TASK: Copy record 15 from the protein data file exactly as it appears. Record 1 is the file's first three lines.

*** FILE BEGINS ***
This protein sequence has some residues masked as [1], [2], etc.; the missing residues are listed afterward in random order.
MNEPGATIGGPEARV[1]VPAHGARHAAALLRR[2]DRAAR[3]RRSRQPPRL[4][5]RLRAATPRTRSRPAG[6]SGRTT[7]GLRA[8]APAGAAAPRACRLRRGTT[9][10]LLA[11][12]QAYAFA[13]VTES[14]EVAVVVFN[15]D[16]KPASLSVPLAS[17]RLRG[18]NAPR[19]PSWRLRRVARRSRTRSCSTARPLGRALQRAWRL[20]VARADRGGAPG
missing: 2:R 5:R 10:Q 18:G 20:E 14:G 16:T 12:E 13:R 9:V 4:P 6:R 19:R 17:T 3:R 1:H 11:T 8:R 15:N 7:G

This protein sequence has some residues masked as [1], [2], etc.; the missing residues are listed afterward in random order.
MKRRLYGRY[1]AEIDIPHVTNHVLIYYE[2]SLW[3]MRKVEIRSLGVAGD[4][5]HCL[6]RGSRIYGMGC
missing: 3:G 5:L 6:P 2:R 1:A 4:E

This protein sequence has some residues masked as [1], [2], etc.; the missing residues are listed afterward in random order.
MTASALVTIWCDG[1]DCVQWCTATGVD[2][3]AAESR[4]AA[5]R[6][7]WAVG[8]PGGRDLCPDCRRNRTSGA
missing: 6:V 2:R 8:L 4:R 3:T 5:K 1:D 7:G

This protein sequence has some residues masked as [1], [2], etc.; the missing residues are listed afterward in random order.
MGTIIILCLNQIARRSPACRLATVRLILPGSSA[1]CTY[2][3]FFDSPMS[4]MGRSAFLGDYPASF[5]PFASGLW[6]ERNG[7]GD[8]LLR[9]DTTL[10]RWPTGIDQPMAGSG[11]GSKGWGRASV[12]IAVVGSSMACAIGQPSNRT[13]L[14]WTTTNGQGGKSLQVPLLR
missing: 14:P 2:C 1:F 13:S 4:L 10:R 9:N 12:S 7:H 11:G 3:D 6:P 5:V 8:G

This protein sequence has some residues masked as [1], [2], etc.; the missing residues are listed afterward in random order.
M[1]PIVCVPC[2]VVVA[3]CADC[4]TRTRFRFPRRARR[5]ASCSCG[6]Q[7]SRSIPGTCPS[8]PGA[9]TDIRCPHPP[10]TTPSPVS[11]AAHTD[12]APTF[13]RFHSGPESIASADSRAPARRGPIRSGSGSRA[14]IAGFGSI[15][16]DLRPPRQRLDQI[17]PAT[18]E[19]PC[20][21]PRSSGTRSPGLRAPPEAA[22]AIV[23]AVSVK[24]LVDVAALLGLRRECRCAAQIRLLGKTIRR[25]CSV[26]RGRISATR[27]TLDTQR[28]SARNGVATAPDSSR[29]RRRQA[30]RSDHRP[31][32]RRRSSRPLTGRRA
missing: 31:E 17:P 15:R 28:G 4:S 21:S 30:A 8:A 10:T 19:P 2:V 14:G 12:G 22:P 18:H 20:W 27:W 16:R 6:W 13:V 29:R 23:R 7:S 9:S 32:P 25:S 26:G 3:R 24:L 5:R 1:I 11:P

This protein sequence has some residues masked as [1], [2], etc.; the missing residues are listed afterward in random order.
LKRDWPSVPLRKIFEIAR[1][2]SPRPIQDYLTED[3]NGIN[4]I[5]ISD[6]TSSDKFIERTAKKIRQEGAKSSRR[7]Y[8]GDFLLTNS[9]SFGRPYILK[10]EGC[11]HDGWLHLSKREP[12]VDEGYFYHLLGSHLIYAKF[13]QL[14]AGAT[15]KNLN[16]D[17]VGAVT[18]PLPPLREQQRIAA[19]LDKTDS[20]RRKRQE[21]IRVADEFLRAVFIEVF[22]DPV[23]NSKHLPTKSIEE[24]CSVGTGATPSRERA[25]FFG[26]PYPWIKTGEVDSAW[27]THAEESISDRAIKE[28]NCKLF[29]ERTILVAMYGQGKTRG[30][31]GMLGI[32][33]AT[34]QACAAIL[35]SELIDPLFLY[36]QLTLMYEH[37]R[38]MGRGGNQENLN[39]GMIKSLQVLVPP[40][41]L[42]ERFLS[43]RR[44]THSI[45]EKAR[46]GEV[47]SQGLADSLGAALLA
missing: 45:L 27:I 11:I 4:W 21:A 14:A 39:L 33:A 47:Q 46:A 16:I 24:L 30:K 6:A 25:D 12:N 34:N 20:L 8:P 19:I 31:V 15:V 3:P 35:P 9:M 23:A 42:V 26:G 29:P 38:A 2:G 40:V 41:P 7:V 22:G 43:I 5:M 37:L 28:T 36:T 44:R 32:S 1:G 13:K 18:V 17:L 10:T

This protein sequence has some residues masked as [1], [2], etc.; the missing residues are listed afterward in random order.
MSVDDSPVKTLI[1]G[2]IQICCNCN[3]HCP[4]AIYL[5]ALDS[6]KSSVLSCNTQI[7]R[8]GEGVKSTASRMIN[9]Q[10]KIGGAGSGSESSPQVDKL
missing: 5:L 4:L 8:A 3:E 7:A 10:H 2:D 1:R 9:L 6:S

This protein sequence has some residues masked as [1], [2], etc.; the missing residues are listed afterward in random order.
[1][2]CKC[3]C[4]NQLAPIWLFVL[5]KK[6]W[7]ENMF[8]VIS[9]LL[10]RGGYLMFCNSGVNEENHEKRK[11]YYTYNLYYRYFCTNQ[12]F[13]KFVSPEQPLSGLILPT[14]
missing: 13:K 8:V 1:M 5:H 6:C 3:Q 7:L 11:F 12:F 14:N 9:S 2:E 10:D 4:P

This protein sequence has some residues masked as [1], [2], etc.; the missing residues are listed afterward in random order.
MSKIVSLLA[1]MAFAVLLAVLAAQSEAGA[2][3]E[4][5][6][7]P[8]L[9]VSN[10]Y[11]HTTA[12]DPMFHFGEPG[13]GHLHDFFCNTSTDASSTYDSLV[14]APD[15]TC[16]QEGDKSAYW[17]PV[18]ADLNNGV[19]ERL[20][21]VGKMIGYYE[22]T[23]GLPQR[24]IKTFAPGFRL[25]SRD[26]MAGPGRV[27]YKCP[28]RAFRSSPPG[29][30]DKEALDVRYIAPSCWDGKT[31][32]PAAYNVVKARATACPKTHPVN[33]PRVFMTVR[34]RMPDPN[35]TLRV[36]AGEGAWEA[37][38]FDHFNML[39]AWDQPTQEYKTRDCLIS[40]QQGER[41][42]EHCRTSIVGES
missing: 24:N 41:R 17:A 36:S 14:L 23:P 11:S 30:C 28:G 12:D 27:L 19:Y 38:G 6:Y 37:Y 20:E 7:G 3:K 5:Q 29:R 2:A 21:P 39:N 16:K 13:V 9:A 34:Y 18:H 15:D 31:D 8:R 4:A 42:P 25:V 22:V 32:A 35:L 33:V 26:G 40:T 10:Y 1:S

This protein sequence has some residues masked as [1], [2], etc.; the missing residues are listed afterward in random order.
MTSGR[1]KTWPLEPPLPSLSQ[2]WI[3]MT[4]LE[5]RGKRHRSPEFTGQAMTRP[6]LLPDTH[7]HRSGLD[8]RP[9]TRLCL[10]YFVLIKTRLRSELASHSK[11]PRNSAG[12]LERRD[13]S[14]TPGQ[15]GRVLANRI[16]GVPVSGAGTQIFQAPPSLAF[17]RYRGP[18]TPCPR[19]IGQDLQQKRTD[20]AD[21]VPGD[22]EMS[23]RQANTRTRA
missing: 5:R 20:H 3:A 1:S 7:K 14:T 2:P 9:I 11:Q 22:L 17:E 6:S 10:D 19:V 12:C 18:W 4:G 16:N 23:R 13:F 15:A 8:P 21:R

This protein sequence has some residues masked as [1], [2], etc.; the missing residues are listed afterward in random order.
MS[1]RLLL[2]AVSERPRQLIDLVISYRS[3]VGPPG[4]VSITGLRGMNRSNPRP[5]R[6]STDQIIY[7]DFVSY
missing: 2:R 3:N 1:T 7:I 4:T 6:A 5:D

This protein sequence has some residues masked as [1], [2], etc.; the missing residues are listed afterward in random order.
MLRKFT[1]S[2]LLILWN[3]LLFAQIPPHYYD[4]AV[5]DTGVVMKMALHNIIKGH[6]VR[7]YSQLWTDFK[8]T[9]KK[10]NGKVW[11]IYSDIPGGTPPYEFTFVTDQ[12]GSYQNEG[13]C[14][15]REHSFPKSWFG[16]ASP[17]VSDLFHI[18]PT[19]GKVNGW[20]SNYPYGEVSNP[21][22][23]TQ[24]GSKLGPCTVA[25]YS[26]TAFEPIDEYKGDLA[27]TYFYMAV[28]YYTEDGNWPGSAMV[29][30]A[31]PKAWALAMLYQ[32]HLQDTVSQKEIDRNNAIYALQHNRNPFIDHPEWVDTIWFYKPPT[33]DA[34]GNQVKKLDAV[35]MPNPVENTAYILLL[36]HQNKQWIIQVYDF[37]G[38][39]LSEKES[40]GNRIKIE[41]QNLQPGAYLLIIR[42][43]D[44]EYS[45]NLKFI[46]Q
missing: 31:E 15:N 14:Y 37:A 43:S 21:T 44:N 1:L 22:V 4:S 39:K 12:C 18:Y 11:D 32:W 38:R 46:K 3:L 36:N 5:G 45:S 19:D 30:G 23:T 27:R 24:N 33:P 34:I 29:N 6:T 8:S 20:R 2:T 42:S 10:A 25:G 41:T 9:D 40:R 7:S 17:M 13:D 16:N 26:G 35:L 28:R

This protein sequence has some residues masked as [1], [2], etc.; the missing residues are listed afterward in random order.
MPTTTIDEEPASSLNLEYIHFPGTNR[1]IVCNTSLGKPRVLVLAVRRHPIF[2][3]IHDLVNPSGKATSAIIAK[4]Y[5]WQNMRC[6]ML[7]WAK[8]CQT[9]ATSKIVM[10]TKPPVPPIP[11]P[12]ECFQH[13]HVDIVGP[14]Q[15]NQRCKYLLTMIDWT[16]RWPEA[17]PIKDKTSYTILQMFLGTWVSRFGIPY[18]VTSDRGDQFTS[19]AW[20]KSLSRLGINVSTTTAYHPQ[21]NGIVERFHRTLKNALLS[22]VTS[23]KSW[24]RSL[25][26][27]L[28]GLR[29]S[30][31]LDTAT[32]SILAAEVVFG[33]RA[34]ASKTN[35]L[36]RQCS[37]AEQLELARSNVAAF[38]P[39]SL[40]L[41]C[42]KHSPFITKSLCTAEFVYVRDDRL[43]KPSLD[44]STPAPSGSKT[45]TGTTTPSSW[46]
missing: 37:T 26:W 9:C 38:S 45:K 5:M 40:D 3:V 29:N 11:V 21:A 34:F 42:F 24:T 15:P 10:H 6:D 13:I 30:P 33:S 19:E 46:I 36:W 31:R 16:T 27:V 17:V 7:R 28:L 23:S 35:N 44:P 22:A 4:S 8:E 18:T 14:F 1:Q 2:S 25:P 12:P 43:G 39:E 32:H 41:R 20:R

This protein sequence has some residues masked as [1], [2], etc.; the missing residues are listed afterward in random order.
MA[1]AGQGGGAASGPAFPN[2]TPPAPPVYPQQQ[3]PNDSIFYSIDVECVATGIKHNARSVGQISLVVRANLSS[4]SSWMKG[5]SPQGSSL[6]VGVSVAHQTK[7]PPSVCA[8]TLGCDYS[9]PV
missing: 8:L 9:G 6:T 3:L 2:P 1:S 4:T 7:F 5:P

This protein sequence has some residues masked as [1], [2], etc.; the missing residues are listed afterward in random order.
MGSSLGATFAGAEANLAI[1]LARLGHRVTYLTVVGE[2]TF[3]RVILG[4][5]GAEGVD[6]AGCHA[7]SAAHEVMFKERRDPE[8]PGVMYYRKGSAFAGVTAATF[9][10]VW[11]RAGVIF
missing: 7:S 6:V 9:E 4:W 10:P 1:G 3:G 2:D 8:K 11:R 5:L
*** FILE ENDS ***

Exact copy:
This protein sequence has some residues masked as [1], [2], etc.; the missing residues are listed afterward in random order.
MGSSLGATFAGAEANLAI[1]LARLGHRVTYLTVVGE[2]TF[3]RVILG[4][5]GAEGVD[6]AGCHA[7]SAAHEVMFKERRDPE[8]PGVMYYRKGSAFAGVTAATF[9][10]VW[11]RAGVIF
missing: 7:S 6:V 9:E 4:W 10:P 1:G 3:G 2:D 8:K 11:R 5:L